Fungal infections, or mycoses, may be broken into two broad categories: (a) endemic and (b) opportunistic. The endemic mycoses are those in which susceptibility to the infection is acquired by living in a geographic area constituting the natural habitat of the particular fungus. The most commonly encountered endemic mycoses in North America are due to Histoplasma capsulatum, Coccidioides immitis/posadasii, Blastomyces dermatitidis, and Sporothrix schenckii. Infection due to these agents is usually acquired by inhalation of conidia from an environmental source. Although infections with these fungal pathogens are clearly important, a more pressing problem now is that of the opportunistic mycoses, which carry a particularly high mortality and appear to be increasing significantly.
The opportunistic mycoses occur primarily in immunocompromised patients, particularly those with malignancies and acquired immunodeficiency syndrome (AIDS) and after major surgery, severe burn injury, blood and marrow (BMT) and solid organ (SOT) transplantation. Contributing factors include exposure to broad-spectrum antibacterial agents, adrenal corticosteroids, and cytotoxic chemotherapeutic agents and prolonged use of indwelling catheters. The most important agents of the opportunistic mycoses are Candida spp., Cryptococcus neoformans, Aspergillus spp., and the Zygomycetes.
The prevention, diagnosis, and therapy of opportunistic mycoses remain extremely difficult. Increased recognition of the importance of these infections has spurred efforts to develop new diagnostic and therapeutic approaches, as well as expand our knowledge of the epidemiology and pathogenesis of the mycoses.
Clinical and Epidemiologic Features
Candida species are commonly found as part of the endogenous microbial flora of the oropharynx, gastrointestinal tract, and vagina of a variable proportion of normal persons. Although Candida albicans remains the most common cause of local and disseminated infection, there has been an increase in infections caused by Candida tropicalis, Candida parapsilosis, Candida krusei, Candida glabrata, and Candida lusitaniae among others.1,2,3,4,5,6,7,8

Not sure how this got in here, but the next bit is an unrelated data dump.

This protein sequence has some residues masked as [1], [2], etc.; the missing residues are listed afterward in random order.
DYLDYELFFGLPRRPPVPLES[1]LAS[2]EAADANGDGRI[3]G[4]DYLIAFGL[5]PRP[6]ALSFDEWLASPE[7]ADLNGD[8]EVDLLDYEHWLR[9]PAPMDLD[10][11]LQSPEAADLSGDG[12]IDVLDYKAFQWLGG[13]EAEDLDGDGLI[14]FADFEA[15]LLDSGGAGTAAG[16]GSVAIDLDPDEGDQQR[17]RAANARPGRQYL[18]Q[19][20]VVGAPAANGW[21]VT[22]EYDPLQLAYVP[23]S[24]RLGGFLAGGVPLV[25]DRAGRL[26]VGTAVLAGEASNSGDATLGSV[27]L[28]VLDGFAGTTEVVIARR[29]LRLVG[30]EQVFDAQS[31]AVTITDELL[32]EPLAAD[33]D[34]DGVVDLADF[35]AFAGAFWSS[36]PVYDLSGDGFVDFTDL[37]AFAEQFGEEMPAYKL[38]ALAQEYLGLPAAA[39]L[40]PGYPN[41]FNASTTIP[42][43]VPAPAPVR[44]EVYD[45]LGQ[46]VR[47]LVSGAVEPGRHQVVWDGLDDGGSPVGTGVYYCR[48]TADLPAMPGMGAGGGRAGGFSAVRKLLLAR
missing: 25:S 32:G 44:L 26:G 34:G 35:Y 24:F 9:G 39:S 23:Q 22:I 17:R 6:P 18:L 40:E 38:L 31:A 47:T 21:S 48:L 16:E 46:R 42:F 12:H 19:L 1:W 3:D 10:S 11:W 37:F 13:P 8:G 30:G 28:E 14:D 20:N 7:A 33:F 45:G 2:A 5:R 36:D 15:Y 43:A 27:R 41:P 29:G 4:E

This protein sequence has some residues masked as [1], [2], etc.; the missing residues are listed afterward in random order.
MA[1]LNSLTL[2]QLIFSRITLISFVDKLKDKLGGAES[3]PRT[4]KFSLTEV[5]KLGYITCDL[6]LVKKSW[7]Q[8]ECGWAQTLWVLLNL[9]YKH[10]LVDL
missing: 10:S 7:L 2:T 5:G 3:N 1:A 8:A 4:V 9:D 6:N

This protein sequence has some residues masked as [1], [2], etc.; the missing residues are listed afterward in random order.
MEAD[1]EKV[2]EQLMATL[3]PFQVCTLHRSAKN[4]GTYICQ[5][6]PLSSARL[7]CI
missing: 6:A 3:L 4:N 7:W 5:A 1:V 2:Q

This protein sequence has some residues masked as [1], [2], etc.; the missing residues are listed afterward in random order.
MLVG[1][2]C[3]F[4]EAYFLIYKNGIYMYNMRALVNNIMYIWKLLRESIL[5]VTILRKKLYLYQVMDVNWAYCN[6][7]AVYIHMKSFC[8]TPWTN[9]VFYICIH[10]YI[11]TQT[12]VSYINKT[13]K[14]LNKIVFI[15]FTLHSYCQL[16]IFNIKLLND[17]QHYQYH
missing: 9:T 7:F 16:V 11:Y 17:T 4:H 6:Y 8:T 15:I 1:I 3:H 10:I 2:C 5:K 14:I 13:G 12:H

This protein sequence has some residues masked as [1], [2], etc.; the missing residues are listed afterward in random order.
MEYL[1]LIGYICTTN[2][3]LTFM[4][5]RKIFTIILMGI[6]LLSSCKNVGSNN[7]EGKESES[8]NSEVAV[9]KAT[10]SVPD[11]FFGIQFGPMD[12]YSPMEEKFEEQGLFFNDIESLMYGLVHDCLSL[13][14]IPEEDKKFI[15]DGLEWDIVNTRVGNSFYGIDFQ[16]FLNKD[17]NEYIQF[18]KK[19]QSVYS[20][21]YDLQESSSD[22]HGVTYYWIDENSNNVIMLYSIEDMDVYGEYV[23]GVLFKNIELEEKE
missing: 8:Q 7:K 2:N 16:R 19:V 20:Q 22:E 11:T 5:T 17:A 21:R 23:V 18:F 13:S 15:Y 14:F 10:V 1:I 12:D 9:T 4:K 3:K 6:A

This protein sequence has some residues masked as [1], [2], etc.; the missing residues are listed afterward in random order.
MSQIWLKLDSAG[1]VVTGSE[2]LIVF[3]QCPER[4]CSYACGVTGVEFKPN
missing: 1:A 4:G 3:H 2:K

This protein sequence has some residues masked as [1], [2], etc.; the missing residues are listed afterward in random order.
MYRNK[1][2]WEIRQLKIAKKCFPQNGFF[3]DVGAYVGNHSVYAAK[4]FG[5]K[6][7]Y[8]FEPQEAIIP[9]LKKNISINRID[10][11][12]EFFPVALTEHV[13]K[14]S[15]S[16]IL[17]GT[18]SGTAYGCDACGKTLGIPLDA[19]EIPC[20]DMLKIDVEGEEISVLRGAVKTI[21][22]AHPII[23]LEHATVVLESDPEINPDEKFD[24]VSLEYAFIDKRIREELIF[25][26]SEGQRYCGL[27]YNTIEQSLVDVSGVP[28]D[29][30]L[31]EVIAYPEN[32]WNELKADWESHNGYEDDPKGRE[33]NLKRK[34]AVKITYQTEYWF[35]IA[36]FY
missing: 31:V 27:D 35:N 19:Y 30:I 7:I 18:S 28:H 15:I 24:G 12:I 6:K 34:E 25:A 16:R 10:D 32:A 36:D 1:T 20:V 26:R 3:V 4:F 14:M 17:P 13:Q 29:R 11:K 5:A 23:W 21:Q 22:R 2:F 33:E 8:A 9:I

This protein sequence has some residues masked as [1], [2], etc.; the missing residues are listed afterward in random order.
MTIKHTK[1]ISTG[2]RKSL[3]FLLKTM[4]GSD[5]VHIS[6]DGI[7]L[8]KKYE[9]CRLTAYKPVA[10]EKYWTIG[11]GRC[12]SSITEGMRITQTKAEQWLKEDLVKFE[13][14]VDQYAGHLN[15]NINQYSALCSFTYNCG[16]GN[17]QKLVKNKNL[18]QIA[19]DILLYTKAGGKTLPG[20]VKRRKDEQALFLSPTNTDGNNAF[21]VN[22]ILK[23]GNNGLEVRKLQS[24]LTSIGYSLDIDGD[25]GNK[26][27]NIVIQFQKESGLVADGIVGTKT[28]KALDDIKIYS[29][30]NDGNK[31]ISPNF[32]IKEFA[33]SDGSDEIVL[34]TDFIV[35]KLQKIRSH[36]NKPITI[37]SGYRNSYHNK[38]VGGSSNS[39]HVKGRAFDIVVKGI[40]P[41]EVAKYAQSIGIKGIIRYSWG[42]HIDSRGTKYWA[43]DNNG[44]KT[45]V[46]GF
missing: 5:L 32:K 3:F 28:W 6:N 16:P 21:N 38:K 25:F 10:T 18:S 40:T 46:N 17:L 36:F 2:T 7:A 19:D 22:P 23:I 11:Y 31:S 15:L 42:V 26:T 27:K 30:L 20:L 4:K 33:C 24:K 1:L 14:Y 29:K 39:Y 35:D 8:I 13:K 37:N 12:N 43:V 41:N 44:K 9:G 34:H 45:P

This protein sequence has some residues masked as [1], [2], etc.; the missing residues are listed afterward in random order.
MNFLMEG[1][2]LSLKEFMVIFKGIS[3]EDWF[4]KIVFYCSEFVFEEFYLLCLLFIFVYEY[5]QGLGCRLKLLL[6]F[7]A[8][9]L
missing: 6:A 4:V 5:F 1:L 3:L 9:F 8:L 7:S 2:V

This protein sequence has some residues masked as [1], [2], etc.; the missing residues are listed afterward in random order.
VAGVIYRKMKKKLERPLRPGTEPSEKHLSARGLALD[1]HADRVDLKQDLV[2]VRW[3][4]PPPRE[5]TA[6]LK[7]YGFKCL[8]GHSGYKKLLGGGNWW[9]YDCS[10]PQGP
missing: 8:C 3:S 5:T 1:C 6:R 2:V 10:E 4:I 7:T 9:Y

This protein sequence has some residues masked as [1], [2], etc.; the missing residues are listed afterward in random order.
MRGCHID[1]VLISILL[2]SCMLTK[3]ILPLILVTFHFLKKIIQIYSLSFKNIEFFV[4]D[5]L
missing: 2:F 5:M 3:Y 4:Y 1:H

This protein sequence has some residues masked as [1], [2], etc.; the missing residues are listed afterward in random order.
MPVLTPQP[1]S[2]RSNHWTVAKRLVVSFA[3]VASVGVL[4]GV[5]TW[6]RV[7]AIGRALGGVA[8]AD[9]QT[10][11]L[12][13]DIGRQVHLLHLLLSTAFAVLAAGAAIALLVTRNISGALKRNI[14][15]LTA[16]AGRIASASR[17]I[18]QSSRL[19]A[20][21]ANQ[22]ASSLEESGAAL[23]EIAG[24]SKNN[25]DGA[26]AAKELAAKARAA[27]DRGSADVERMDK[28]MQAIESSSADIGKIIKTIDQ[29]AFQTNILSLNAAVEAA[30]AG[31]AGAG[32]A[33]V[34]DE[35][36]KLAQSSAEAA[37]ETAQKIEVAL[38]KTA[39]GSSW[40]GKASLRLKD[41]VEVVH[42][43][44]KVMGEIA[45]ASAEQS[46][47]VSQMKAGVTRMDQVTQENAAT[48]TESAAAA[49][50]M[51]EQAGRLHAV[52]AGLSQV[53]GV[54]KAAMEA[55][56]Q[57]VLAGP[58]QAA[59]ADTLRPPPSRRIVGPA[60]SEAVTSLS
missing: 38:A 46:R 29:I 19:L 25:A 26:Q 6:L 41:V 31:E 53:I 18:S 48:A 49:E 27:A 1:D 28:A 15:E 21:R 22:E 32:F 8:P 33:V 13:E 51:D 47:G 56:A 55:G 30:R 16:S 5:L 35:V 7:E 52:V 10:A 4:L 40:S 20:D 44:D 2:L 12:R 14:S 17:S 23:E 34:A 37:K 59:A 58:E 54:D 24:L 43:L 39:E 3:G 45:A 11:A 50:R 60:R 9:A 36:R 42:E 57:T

The clinical manifestations of candidiasis include local mucocutaneous infection and hematogenously disseminated candidiasis. Local mucocutaneous candidiasis is most commonly caused by C. albicans and may involve the oropharynx (thrush) and the entire gastrointestinal tract, including the esophagus, stomach, and large and small bowel. Genitourinary tract involvement includes cystitis and vulvovaginal candidiasis. Superficial infections of the skin are less common but may involve the axillae, groin, inframammary folds, perianal region, and other warm moist areas, particularly following antimicrobial therapy. Although vulvovaginitis commonly occurs in otherwise normal, healthy women, mucocutaneous candidiasis most commonly occurs in immunocompromised patients: neonates, the elderly, patients with AIDS, and patients hospitalized with various malignancies and following organ transplantation and major surgery. Prolonged exposure to multiple broad-spectrum antibiotics may promote mucosal overgrowth of Candida spp. and thus predispose these patients to superficial candidiasis.1,9
Chronic mucocutaneous candidiasis is a rare syndrome associated with defects in T cell-mediated immunity. These patients have persistent superficial Candida infection ...